Ancient historiography could not clearly determine which side was responsible for the Punic wars, or what was the direct reason for the outbreak of the conflict. The most famous story of the beginning of the Punic War is the story quoted by Polybius, a historian of Greek origin, residing in Rome in the 2nd century BCE. and associated with the Scipio’s family. His interpretation indicates a desire to defend the Roman case.
The Mamertines had previously, as I above narrated, lost their support from Rhegium and had now suffered complete disaster at home for the reasons I have just stated. Some of them appealed to the Carthaginians, proposing to put themselves and the citadel into their hands, while others sent an embassy to Rome, offering to surrender the city and begging for assistance as a kindred people. 3 The Romans were long at a loss, the succour demanded to be so obviously unjustifiable. For they had just inflicted on their own fellow-citizens the highest penalty for their treachery to the people of Rhegium, and now to try to help the Mamertines, who had been guilty of like offence not only at Messene but at Rhegium also, was a piece of injustice very difficult to excuse. But fully aware as they were of this, they yet saw that the Carthaginians had not only reduced Libya to subjection, but a great part of Spain besides, and that they were also in possession of all the islands in the Sardinian and Tyrrhenian Seas. They were therefore in great apprehension lest, if they also became masters of Sicily, they would be most troublesome and dangerous neighbours, hemming them in on all sides and threatening every part of Italy. That they would soon be supreme in Sicily if the Mamertines were not helped, was evident; for once Messene had fallen into their hands, they would shortly subdue Syracuse also, as they were absolute lords of almost all the rest of Sicily. The Romans, foreseeing this and viewing it as a necessity for themselves not to abandon Messene and thus allow the Carthaginians as it were to build a bridge for crossing over to Italy, debated the matter for long, and, even at the end, the Senate did not sanction the proposal for the reason given above, considering that the objection on the score of inconsistency was equal in weight to the advantage to be derived from intervention. The commons, however, worn out as they were by the recent wars and in need of any and every kind of restorative, listened readily to the military commanders, who, besides giving the reasons above stated for the general advantageousness of the war, pointed out the great benefit in the way of plunder which each and everyone would evidently derive from it. They were therefore in favour of sending help; and when the measure had been passed by the people they appointed to the command one of the Consuls, Appius Claudius, who was ordered to cross to Messene. The Mamertines, partly by menace and partly by stratagem, dislodged the Carthaginian commander, who was already established in the citadel and then invited Appius to enter, placing the city in his hands.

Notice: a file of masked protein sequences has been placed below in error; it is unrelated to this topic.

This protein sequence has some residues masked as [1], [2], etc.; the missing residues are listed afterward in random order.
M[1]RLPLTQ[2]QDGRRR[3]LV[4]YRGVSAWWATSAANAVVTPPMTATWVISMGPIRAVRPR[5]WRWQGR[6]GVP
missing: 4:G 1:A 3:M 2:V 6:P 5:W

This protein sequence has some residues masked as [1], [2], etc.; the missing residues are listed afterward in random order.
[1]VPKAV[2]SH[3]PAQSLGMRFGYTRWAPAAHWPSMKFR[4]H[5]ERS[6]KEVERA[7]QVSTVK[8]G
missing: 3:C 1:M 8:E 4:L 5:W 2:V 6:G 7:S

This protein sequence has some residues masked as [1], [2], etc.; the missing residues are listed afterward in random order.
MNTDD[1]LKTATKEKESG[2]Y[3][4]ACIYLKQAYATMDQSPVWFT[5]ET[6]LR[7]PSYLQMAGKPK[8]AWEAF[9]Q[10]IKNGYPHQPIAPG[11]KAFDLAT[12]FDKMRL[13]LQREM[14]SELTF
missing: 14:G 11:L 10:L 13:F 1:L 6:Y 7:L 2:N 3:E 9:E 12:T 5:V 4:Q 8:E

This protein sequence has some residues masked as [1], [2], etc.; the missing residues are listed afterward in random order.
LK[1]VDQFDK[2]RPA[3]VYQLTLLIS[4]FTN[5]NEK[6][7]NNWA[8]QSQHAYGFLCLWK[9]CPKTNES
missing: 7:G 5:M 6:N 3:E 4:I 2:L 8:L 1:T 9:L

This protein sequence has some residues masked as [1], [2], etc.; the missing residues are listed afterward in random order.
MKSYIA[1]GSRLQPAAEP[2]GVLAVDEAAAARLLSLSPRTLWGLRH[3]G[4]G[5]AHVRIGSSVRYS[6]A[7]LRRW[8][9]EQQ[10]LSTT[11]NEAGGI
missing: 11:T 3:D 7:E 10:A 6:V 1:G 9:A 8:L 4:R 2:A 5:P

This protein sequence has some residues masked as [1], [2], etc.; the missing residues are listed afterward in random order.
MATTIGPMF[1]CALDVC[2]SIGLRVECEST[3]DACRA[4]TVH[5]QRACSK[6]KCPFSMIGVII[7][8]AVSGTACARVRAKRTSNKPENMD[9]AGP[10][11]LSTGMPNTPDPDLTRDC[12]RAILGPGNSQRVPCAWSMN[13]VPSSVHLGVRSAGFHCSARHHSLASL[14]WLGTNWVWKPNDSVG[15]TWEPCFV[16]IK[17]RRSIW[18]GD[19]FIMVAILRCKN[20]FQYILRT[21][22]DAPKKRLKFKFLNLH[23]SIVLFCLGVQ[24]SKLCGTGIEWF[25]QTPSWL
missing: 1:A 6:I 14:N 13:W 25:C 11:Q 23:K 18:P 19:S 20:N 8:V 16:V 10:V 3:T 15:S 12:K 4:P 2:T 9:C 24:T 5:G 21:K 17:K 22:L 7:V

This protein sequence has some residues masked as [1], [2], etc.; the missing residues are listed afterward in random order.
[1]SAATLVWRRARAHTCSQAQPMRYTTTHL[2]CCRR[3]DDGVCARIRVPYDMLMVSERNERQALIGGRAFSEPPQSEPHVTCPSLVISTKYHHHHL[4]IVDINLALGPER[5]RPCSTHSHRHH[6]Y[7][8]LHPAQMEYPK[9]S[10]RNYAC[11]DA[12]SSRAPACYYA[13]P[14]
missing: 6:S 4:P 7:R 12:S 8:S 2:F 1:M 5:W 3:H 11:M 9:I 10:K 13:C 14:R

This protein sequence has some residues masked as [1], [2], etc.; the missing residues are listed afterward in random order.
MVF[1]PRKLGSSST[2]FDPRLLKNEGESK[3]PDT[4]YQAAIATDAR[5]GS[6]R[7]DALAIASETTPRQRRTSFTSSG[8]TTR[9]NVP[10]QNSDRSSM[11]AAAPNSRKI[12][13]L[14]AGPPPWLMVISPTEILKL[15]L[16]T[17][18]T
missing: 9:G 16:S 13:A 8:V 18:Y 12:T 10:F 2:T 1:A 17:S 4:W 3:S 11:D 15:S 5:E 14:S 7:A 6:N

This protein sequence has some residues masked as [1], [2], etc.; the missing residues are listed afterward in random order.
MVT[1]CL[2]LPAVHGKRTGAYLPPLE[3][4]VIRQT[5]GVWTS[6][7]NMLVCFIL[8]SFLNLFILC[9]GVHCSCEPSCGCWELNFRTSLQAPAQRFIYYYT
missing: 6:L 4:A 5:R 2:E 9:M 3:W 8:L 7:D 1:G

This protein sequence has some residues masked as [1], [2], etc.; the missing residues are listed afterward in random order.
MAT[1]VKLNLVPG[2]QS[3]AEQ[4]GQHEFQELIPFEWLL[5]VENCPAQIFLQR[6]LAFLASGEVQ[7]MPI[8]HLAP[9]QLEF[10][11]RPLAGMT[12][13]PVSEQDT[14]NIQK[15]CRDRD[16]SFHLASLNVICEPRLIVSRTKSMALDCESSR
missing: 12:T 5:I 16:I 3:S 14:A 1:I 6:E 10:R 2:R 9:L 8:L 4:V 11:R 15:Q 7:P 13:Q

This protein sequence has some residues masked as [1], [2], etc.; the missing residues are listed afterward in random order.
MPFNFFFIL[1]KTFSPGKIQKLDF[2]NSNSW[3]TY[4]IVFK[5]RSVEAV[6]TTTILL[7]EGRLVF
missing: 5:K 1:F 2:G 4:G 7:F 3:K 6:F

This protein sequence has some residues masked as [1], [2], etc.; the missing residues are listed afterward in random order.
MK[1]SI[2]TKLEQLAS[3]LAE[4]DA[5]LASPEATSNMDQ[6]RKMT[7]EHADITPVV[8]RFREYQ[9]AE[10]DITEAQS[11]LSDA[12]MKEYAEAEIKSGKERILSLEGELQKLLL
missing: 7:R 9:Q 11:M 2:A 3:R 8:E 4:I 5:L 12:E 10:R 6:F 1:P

– Polybius, The Histories, I, 10-11
Polybius tried to explain the intervention of Rome in Messana with fear of the expansion of Carthage. His story, however, is not entirely convincing, contains many understatements and misrepresentations, and above all, he does not mention the will of Rome itself to extend its influence to Sicily. The Romans sent troops to help Memertinians, despite the fact that they were not bound by any treaty and that they were in no way provoked by the Carthaginians.
The ratio of the armed forces was similar. Rome had a much larger population than Carthage, and hence a larger army had very well developed agricultural production and had allies with a strong mining and craft economy (Greeks, Etruscans).
Carthage, in turn, had a well-developed and trained naval fleet and had large financial resources. Her army, however, consisted of mercenaries (Celts, Ibers, Balearians) who were not as disciplined and trained as Roman soldiers.
Rome found the most difficult solution to the maritime problem. This country did not need to expose a large fleet and train a large number of rowers. In addition, the state had a faulty command system at sea, which resulted mainly from a lack of knowledge of the topography of foreign countries and sea maps. Thus, in the event of a defeat at sea, the Roman army on land threatened to be cut off.